Overall, I don't think there is any way to hard and fast way to tell from grammar. You have to judge from context and common usages.
In the example you gave, it seems a bit vague what (although the usage of 間 to me indicates a change, not a resultant state), so I did a google search and found this paragraph (here):
Having more context makes this much clearer for me, and now I can tell what is going on. I feel this case expresses that the speaker "got sleepy" while on the bus, and then was in a sleepy "state" when getting off the bus, so I would say it is sort of a mix of the two. I would translate the second sentence above as follows:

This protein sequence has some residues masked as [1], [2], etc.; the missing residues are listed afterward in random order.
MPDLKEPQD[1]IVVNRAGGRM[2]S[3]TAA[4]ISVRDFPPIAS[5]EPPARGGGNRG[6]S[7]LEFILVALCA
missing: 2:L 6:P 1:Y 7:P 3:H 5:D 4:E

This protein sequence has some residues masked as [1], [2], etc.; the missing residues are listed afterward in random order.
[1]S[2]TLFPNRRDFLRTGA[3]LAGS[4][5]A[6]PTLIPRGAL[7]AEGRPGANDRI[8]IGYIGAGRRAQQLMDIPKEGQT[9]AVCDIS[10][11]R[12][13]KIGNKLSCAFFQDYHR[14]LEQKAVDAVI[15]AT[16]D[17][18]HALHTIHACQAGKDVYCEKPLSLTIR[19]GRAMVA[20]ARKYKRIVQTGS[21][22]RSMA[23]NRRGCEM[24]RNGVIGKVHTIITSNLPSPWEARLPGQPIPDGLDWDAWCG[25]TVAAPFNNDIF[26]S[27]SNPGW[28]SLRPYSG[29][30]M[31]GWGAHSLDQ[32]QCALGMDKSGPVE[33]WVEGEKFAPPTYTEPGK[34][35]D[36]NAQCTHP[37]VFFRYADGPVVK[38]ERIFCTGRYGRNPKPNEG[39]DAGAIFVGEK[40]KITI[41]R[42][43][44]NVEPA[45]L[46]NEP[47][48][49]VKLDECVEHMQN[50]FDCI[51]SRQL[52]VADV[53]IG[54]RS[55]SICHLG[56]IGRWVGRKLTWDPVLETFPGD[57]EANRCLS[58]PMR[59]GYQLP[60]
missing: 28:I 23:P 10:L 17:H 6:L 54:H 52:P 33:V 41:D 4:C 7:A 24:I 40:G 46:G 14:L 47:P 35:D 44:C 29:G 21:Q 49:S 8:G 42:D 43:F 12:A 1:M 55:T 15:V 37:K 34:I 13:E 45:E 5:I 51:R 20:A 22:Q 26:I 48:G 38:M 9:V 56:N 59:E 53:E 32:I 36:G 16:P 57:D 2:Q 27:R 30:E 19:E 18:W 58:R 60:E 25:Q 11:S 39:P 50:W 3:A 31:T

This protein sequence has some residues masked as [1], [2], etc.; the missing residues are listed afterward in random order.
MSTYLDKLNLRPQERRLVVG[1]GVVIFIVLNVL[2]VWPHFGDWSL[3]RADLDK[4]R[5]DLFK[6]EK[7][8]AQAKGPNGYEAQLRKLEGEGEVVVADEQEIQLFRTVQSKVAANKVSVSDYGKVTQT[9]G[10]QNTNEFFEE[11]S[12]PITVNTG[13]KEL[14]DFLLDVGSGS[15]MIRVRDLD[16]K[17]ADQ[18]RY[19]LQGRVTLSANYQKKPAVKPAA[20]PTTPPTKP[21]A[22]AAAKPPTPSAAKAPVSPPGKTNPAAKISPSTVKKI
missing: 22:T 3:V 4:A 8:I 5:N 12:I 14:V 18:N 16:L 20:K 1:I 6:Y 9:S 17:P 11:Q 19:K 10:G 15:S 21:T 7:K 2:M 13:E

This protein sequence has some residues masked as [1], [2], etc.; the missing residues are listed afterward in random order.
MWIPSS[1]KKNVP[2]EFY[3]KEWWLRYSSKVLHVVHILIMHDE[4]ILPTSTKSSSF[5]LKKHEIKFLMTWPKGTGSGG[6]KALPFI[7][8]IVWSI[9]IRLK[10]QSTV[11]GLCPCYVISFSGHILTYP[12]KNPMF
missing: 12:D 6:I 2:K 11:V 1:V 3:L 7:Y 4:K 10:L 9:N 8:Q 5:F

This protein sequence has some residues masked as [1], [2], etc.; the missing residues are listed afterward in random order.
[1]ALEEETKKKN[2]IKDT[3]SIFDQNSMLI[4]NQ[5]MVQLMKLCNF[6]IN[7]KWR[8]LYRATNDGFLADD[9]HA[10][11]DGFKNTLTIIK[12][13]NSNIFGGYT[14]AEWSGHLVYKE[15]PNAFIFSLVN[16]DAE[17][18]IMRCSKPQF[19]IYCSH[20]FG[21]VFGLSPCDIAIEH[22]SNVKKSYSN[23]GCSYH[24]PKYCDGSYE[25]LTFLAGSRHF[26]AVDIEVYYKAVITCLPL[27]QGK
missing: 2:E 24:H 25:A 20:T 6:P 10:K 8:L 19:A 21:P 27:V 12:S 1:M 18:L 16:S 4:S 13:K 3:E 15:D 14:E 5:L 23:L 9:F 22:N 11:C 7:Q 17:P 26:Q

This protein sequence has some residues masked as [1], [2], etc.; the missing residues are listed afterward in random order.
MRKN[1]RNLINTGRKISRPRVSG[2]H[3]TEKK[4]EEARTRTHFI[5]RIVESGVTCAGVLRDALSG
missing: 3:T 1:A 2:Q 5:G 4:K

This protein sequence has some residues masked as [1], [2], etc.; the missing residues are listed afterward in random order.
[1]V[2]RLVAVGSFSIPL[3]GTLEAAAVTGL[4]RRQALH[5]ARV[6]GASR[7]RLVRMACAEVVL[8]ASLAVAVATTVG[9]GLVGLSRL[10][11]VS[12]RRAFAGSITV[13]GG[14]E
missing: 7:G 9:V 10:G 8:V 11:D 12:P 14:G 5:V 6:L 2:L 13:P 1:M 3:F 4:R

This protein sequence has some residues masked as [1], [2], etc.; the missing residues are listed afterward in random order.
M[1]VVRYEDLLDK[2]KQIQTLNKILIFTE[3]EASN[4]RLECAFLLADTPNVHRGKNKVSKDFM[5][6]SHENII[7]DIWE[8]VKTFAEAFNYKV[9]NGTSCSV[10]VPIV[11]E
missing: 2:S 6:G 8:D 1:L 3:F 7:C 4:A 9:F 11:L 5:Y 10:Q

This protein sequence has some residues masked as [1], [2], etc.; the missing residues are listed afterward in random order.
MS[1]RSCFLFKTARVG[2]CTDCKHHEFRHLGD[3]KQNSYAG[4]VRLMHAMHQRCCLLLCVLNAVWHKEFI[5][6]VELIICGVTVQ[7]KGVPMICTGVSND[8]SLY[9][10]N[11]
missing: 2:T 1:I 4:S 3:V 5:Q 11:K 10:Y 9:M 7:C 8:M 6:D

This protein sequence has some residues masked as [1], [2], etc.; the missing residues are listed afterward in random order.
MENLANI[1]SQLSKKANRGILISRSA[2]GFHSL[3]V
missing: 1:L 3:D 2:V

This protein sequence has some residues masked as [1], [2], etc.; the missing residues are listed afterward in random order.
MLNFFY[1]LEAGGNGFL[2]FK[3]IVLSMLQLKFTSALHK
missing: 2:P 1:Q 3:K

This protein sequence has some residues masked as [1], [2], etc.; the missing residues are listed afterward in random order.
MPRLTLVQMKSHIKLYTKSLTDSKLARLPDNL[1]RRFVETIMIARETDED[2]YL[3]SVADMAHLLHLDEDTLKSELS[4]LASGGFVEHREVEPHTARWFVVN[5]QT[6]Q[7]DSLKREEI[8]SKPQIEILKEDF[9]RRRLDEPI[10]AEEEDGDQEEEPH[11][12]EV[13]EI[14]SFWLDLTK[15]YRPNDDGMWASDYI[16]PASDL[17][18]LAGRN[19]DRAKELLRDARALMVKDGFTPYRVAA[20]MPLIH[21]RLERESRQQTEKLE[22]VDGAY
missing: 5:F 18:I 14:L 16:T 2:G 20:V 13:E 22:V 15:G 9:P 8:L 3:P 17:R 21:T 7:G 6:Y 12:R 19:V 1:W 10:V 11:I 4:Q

There were many times when I got sleepy while riding the bus, and there were even times when my grandfather would carry me home.
Here is simpler example where context can help distinguish between the two meanings:
最近、だんだん暑くなってきてるね。 [pretty clearly 'progressive' meaning, i.e. active change in temperature]
暑くなってる。 [could be either progressive, or state]
暑い [if you want to talk about simple state, this is the most common way]